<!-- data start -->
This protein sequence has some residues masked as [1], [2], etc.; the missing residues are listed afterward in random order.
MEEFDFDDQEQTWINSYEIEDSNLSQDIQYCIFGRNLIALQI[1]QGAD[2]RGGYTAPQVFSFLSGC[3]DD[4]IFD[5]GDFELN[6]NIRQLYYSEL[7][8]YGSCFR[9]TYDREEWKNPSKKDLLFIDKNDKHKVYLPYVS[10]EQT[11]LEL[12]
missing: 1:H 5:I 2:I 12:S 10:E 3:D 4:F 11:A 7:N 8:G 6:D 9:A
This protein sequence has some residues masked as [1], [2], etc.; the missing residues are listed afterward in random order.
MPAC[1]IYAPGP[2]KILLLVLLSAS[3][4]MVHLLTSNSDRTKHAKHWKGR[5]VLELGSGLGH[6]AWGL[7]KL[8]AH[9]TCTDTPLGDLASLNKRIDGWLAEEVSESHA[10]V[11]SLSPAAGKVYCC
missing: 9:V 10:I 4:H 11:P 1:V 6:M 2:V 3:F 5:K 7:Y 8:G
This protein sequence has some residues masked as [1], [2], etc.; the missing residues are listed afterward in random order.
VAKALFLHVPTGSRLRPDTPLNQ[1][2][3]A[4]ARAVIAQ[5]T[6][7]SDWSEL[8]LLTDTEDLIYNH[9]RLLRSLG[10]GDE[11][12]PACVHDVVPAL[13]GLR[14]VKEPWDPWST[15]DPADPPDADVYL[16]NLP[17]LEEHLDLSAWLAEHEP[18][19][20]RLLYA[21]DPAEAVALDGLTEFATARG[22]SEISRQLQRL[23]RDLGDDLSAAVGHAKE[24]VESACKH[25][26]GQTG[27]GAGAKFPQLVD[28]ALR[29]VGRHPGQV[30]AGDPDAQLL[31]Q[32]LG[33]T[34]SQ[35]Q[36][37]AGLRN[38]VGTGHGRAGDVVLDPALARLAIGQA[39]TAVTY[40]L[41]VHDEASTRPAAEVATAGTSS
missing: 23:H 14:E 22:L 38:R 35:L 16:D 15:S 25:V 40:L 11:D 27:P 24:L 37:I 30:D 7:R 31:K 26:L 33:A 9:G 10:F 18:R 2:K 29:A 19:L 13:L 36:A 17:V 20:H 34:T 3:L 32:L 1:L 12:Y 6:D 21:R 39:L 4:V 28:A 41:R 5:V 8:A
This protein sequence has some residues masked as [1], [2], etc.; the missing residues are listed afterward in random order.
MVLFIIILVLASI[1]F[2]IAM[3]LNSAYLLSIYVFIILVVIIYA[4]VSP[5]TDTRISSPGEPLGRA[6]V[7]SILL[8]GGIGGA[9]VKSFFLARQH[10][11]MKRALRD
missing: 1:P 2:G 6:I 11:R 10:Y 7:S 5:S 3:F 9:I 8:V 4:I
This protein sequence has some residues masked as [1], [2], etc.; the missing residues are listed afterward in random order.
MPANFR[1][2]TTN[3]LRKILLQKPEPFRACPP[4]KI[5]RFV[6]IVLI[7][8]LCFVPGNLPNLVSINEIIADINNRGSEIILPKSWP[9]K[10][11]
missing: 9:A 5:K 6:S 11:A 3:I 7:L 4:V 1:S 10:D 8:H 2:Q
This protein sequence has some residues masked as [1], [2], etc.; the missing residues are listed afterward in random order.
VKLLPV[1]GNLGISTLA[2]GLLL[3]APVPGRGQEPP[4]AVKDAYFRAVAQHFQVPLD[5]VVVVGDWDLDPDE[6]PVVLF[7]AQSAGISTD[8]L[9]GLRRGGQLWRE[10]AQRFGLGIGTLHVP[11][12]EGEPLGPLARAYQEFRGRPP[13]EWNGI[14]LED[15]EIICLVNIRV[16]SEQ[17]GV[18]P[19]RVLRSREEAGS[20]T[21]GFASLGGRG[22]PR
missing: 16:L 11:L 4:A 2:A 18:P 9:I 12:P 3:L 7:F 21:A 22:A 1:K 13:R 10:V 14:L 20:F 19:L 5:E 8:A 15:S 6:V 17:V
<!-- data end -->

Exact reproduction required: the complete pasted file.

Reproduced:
This protein sequence has some residues masked as [1], [2], etc.; the missing residues are listed afterward in random order.
MEEFDFDDQEQTWINSYEIEDSNLSQDIQYCIFGRNLIALQI[1]QGAD[2]RGGYTAPQVFSFLSGC[3]DD[4]IFD[5]GDFELN[6]NIRQLYYSEL[7][8]YGSCFR[9]TYDREEWKNPSKKDLLFIDKNDKHKVYLPYVS[10]EQT[11]LEL[12]
missing: 1:H 5:I 2:I 12:S 10:E 3:D 4:F 11:A 7:N 8:G 6:D 9:A
This protein sequence has some residues masked as [1], [2], etc.; the missing residues are listed afterward in random order.
MPAC[1]IYAPGP[2]KILLLVLLSAS[3][4]MVHLLTSNSDRTKHAKHWKGR[5]VLELGSGLGH[6]AWGL[7]KL[8]AH[9]TCTDTPLGDLASLNKRIDGWLAEEVSESHA[10]V[11]SLSPAAGKVYCC
missing: 9:V 10:I 4:H 11:P 1:V 6:M 2:V 3:F 5:K 7:Y 8:G
This protein sequence has some residues masked as [1], [2], etc.; the missing residues are listed afterward in random order.
VAKALFLHVPTGSRLRPDTPLNQ[1][2][3]A[4]ARAVIAQ[5]T[6][7]SDWSEL[8]LLTDTEDLIYNH[9]RLLRSLG[10]GDE[11][12]PACVHDVVPAL[13]GLR[14]VKEPWDPWST[15]DPADPPDADVYL[16]NLP[17]LEEHLDLSAWLAEHEP[18][19][20]RLLYA[21]DPAEAVALDGLTEFATARG[22]SEISRQLQRL[23]RDLGDDLSAAVGHAKE[24]VESACKH[25][26]GQTG[27]GAGAKFPQLVD[28]ALR[29]VGRHPGQV[30]AGDPDAQLL[31]Q[32]LG[33]T[34]SQ[35]Q[36][37]AGLRN[38]VGTGHGRAGDVVLDPALARLAIGQA[39]TAVTY[40]L[41]VHDEASTRPAAEVATAGTSS
missing: 23:H 14:E 22:L 38:R 35:L 16:D 15:S 25:V 40:L 11:D 27:P 24:L 37:I 30:D 7:R 31:K 26:L 33:A 9:G 10:F 18:R 2:K 29:A 19:L 13:L 36:A 17:V 20:H 34:T 3:L 32:L 1:L 12:Y 6:D 21:R 39:L 4:V 28:A 41:R 5:V 8:A
This protein sequence has some residues masked as [1], [2], etc.; the missing residues are listed afterward in random order.
MVLFIIILVLASI[1]F[2]IAM[3]LNSAYLLSIYVFIILVVIIYA[4]VSP[5]TDTRISSPGEPLGRA[6]V[7]SILL[8]GGIGGA[9]VKSFFLARQH[10][11]MKRALRD
missing: 1:P 2:G 6:I 11:R 10:Y 7:S 5:S 3:F 9:I 8:V 4:I
This protein sequence has some residues masked as [1], [2], etc.; the missing residues are listed afterward in random order.
MPANFR[1][2]TTN[3]LRKILLQKPEPFRACPP[4]KI[5]RFV[6]IVLI[7][8]LCFVPGNLPNLVSINEIIADINNRGSEIILPKSWP[9]K[10][11]
missing: 9:A 5:K 6:S 11:A 3:I 7:L 4:V 1:S 10:D 8:H 2:Q
This protein sequence has some residues masked as [1], [2], etc.; the missing residues are listed afterward in random order.
VKLLPV[1]GNLGISTLA[2]GLLL[3]APVPGRGQEPP[4]AVKDAYFRAVAQHFQVPLD[5]VVVVGDWDLDPDE[6]PVVLF[7]AQSAGISTD[8]L[9]GLRRGGQLWRE[10]AQRFGLGIGTLHVP[11][12]EGEPLGPLARAYQEFRGRPP[13]EWNGI[14]LED[15]EIICLVNIRV[16]SEQ[17]GV[18]P[19]RVLRSREEAGS[20]T[21]GFASLGGRG[22]PR
missing: 16:L 11:L 4:A 2:A 18:P 9:I 12:P 3:L 7:F 21:A 22:A 1:K 13:R 10:V 14:L 20:F 19:L 5:E 8:A 15:S 6:V 17:V